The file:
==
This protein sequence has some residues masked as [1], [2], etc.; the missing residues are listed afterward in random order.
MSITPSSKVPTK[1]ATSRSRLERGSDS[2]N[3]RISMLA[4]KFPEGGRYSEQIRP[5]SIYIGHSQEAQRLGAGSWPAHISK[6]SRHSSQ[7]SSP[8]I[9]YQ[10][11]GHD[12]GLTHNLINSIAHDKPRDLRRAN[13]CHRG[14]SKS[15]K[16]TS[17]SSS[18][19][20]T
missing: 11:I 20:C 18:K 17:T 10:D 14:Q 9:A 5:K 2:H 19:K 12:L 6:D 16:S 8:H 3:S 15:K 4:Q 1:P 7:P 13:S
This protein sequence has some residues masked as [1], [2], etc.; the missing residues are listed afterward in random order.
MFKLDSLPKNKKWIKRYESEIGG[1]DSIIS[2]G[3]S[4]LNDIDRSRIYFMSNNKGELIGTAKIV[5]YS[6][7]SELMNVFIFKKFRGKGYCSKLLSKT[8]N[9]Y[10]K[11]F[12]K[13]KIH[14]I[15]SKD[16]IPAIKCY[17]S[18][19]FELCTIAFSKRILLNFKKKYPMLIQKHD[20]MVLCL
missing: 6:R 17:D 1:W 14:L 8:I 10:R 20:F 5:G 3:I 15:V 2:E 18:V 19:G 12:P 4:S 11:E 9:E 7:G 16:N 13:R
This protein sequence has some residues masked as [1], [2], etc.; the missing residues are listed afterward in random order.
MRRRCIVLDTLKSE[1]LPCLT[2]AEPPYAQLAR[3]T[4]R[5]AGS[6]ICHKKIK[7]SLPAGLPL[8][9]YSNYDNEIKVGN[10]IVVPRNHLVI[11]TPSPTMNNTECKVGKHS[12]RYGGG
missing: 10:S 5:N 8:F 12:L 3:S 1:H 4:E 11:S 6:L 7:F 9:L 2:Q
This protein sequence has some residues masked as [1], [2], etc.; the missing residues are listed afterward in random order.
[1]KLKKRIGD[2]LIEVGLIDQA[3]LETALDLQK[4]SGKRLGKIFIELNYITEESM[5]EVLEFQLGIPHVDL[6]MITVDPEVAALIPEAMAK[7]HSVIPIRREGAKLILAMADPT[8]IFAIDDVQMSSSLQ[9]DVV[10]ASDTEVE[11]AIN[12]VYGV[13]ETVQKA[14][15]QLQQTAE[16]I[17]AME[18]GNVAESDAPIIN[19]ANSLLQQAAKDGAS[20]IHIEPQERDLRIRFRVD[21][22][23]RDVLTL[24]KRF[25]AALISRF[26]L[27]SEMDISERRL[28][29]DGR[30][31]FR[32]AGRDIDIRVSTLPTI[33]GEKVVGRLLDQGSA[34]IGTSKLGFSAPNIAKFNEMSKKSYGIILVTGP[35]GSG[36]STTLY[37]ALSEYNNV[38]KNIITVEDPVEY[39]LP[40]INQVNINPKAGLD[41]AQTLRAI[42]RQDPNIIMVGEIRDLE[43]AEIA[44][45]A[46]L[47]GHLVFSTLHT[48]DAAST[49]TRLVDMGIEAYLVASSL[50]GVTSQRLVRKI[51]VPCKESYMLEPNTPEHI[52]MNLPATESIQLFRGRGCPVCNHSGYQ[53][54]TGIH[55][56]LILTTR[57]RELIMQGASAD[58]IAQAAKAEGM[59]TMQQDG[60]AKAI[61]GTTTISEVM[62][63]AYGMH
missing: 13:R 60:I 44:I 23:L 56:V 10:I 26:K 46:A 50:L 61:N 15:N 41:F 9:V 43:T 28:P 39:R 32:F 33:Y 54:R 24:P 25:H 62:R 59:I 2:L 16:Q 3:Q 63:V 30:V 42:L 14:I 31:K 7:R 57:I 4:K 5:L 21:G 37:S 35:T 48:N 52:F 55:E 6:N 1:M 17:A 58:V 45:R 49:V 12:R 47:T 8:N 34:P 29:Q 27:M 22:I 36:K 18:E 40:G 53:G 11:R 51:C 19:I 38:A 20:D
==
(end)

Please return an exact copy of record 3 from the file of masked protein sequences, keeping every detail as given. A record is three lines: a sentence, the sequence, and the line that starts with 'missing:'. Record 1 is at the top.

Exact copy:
This protein sequence has some residues masked as [1], [2], etc.; the missing residues are listed afterward in random order.
MRRRCIVLDTLKSE[1]LPCLT[2]AEPPYAQLAR[3]T[4]R[5]AGS[6]ICHKKIK[7]SLPAGLPL[8][9]YSNYDNEIKVGN[10]IVVPRNHLVI[11]TPSPTMNNTECKVGKHS[12]RYGGG
missing: 10:S 5:N 8:F 12:L 3:S 1:H 4:E 11:S 6:L 7:F 9:L 2:Q